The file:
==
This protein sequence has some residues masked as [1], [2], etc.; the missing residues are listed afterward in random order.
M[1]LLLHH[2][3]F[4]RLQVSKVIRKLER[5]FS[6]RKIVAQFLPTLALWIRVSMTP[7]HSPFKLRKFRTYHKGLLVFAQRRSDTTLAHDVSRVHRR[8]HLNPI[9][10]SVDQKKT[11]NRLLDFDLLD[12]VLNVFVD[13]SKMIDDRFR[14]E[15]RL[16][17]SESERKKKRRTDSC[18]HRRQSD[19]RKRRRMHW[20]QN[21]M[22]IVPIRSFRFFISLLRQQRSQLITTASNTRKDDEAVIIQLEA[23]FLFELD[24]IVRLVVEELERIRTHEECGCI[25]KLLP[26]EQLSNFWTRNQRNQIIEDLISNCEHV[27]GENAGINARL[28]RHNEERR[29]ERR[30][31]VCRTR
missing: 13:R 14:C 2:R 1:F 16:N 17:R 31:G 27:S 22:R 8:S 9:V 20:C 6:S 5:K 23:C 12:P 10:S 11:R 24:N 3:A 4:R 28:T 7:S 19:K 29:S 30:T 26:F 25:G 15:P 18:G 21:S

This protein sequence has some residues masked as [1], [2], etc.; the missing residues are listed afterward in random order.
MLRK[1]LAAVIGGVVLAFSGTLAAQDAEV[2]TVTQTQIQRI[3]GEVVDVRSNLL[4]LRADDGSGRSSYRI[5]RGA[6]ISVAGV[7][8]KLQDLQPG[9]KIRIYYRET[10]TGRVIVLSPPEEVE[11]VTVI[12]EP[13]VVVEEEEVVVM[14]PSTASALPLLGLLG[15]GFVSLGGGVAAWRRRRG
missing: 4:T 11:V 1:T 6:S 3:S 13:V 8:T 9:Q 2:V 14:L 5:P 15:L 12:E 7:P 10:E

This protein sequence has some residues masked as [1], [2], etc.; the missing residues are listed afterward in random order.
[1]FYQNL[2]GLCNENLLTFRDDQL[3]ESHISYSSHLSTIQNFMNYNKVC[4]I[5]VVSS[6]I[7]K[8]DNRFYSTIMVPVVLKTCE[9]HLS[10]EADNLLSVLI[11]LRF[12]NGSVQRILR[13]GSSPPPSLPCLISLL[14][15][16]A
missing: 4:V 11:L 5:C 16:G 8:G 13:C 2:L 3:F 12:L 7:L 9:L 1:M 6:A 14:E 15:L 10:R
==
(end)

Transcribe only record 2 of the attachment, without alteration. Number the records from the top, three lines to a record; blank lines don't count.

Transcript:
This protein sequence has some residues masked as [1], [2], etc.; the missing residues are listed afterward in random order.
MLRK[1]LAAVIGGVVLAFSGTLAAQDAEV[2]TVTQTQIQRI[3]GEVVDVRSNLL[4]LRADDGSGRSSYRI[5]RGA[6]ISVAGV[7][8]KLQDLQPG[9]KIRIYYRET[10]TGRVIVLSPPEEVE[11]VTVI[12]EP[13]VVVEEEEVVVM[14]PSTASALPLLGLLG[15]GFVSLGGGVAAWRRRRG
missing: 4:T 11:V 1:T 6:S 3:S 13:V 8:T 9:Q 2:V 14:L 5:P 15:L 12:E 7:P 10:E